Master-planned communities, frequently referred to as MPCs, are large, custom-built residential communities. They are typically built by a single developer and include plenty of recreational amenities for residents. Since first taking off in the U.S. in the 1960s, MPCs have been gaining steam. If you’re considering buying a home in one of these unique developments, here’s what you need to know.

What is a master-planned community?

Master-planned communities are large-scale, mixed-use residential developments with robust, curated amenities that aim to give residents the experience of living in a self-contained town. Amenities can include parks, playgrounds, swimming pools, tennis courts, golf courses and more. Some also offer commercial enterprises, like stores and restaurants, and the biggest ones may even have their own schools.

These communities are sometimes known as green towns, garden cities, new towns or neo-traditional communities. Many, but not all, cater specifically to retirees.

Characteristics of typical master-planned communities

More often than not, these developments are on the edges of urban centers, within commuting distance of a big city but far enough out to feel a world away. Included amenities are typically restricted to residents and their guests.

Some master-planned communities are built specifically for the over-55-years-old demographic, but there are plenty that accommodate and even cater to families. Long-term management is usually handled either by a designated management company or a homeowners association (HOA).

The average master-planned community is large and spread out, built on more than 2,500 acres of land. They can contain as few as 100 homes or upwards of 50,000, but they all share the goal of being districts where residential properties and commercial enterprises fuse into a unified whole. As such, they are generally the product of one developer. But it is not uncommon for the developer of a master-planned community to invite several different builders to design and construct sections within the community. The variation in structure sizes, styles and pricing helps give these communities a diverse yet cohesive look and feel.

Identifying the first master-planned community is a topic of debate. Some people cite the garden city movement of Victorian England, while others argue that it goes all the way back to ancient Greece. Regardless of their history, the impetus for building them frequently reflects a desire to create a safe, healthy and inspiring place to live.

Examples of master-planned communities

Many MPCs are located across the South, taking advantage of the milder weather. But there are master-planned communities all over the country (and, in fact, all over the world). Here are some of the largest and most popular.

Reston Association; Reston, Virginia

Considered the first of the modern-day master-planned communities, Reston was intended to set post-war suburban America on its head. Developed in 1964, the community was founded on the belief that quality of life was of the utmost importance, and that people of all income levels deserved to live and work somewhere beautiful, harmonious and unique.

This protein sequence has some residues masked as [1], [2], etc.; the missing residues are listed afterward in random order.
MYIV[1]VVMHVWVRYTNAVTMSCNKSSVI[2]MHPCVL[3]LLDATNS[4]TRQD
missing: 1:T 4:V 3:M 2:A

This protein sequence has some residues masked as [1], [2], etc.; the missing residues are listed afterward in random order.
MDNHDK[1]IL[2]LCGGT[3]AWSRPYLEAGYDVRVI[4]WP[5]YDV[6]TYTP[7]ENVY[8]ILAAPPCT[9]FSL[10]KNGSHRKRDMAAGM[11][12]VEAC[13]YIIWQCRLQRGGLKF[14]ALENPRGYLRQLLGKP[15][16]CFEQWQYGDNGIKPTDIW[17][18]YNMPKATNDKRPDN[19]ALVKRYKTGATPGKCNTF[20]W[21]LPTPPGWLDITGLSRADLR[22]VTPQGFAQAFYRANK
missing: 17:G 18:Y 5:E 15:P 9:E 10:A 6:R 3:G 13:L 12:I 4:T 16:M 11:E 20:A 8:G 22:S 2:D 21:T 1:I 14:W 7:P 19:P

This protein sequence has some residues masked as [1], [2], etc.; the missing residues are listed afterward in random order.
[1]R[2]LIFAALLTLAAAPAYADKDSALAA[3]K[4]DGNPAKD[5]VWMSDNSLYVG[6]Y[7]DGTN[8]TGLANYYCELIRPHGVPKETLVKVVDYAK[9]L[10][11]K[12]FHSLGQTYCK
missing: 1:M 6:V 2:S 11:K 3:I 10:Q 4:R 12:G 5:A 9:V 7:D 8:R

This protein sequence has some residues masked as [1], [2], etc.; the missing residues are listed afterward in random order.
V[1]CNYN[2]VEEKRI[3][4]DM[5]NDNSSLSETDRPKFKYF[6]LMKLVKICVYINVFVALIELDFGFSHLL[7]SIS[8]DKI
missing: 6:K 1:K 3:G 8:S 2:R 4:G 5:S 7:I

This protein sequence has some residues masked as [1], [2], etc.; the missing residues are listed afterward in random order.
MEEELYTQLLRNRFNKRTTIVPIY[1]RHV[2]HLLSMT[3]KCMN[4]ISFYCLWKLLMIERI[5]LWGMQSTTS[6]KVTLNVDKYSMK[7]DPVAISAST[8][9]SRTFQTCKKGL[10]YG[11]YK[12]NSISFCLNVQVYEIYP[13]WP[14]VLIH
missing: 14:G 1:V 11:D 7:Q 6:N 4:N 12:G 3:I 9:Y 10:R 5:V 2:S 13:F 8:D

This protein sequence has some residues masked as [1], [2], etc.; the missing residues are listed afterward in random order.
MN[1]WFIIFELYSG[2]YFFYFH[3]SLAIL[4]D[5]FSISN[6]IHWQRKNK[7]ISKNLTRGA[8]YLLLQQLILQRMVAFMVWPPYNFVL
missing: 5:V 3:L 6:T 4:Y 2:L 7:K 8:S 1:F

Reston includes more than 1,300 acres of forests, meadows and lakes, with 55 miles of pathways for walking and biking threaded throughout. Add to this bridle paths, golf courses, baseball diamonds, tennis courts, swimming pools, a movie theater, a thriving shopping district and more, and it’s easy to understand why the community is still going strong.

The Sea Ranch Association; Sonoma County, California

Set on bluffs overlooking the Pacific Ocean, Sea Ranch has more than 2,000 homes on 2,200 acres. It has captivated the public imagination ever since it was first developed in the 1960s, with simple timber-frame structures thoughtfully sited throughout the striking natural landscape. The community remains a potent touchpoint for aesthetes of all stripes.

The Woodlands Township; The Woodlands, Texas

The Woodlands is massive, sitting on 27,000 landscaped acres about a half-hour’s drive north of downtown Houston. It boasts a 200-acre lake and multiple golf courses. The community even has its own trolley system to shuttle the more than 100,000 residents between boathouses, restaurant and shopping districts, and arts and entertainment venues.

Serenbe; Chattahoochee Hills, Georgia

Just 30 miles south of downtown Atlanta, Serenbe encompasses hundreds of homes across several different hamlets. The community was founded in 2004 on the notion that in a healthy community, residents are intimately engaged with the land. At its heart is an enormous organic farm, with a thriving CSA program and regular farmers markets. Shops and restaurants here take wellness as their guiding principle, too. Other amenities include stables, a swim club, tennis courts, a lake for paddle boarding and canoeing, a spa, miles of hiking trails and more.

Bottom line

Life in a master-planned community isn’t for everyone, particularly if you prefer big cities over suburban life. But thanks to the variety of desirable amenities they usually offer, their popularity is growing rapidly. Keep an eye out for Cotino, a 1,900-unit “Storyliving by Disney” community that Disney is currently developing in Rancho Mirage, California.